Melanie dreams of saving Mrs. Justineau and whisking her away from the awful research facility, but it is Justineau who saves Melanie from going under the knife on the cold operating table of evil scientist and uber-bitch extraordinaire Caroline Caldwell- just in time for a devastating junker attack. On the run from junkers and hungries alike, Justineau, Caldwell, Melanie to two military men named Parks and Gallagher escape in an RV, intent of staying away from the evil that has consumed their base. Meanwhile, Melanie tries her hardest not to succumb to her cannibalistic desires.

Even Miss Justineau would be on the menu, and nobody wants that, least of all Melanie. While Parks and Caldwell seem to be somewhat archetypical (Parks is a hard, brutal military man, while Caldwell will do anything in the name of science- even dissect zombie children without anesthesia,) Justineau comes off as just plain naive at times, balking at the idea of Melanie being restrained despite Melanie’s intense yearning to devour human flesh (you can’t do that! She’s a child! How would you like to be tied up if you were a homicidal cannibalistic zombie child?”)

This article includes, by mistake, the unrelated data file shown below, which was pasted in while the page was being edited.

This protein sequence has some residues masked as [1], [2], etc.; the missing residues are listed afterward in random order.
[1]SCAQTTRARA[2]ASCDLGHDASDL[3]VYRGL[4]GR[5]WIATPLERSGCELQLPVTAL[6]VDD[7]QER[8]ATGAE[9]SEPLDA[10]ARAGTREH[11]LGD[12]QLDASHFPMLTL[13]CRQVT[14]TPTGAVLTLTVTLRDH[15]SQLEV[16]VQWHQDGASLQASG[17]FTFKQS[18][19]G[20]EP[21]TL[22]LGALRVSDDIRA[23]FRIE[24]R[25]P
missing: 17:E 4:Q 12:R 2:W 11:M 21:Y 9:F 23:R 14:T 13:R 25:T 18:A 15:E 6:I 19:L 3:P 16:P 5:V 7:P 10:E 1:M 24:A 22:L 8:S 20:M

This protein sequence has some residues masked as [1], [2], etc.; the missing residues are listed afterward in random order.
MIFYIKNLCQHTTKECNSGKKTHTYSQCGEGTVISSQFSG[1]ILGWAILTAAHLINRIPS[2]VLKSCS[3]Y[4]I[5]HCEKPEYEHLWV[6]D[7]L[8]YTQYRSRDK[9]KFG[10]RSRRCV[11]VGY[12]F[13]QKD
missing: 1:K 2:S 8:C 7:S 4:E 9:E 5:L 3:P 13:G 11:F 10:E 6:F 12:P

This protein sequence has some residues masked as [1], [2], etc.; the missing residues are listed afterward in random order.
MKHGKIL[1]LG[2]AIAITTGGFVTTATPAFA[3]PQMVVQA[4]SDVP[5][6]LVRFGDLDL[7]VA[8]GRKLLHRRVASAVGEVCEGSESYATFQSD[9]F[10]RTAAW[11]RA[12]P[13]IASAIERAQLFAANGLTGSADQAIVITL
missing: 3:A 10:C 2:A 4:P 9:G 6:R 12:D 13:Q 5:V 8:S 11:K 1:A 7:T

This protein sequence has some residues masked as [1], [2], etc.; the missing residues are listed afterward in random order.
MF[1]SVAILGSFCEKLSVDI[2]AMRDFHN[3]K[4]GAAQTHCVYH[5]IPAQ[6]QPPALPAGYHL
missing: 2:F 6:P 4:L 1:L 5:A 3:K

The book is pretty well-written, with a handful of decent metaphors and a rich vocabulary, and Melanie herself is a compelling character, once you get past her distinctly non-zombie-like affect. The science is studied- a little too studied, in my opinion; the passages on the contagion get a little long winded- but the upside of this is that the virus and it’s effects are frighteningly and acutely believable. Despite the fact that several of the main players are slightly stereotypical, “The Girl With All the Gifts” has fairly good character development, especially considering it’s genre (sci-fi/horror) and the author’s background (mostly comic books.)

Most of the novel is exciting and fast-paced, with lots of fight sequences and scenes of horror and gore, but it ultimately has it’s heart in the right place as well as teeth bared at your throat. Containing scenes of both touching tenderness and biting social commentary about those who are only considered worthy as far as they can help us move forward in society- in the name of science and otherwise, “The Girl With All the Gifts” is an easy read, but by no means a brainless one (no pun intended.) It’s intense, compelling, and sometimes scarily plausible.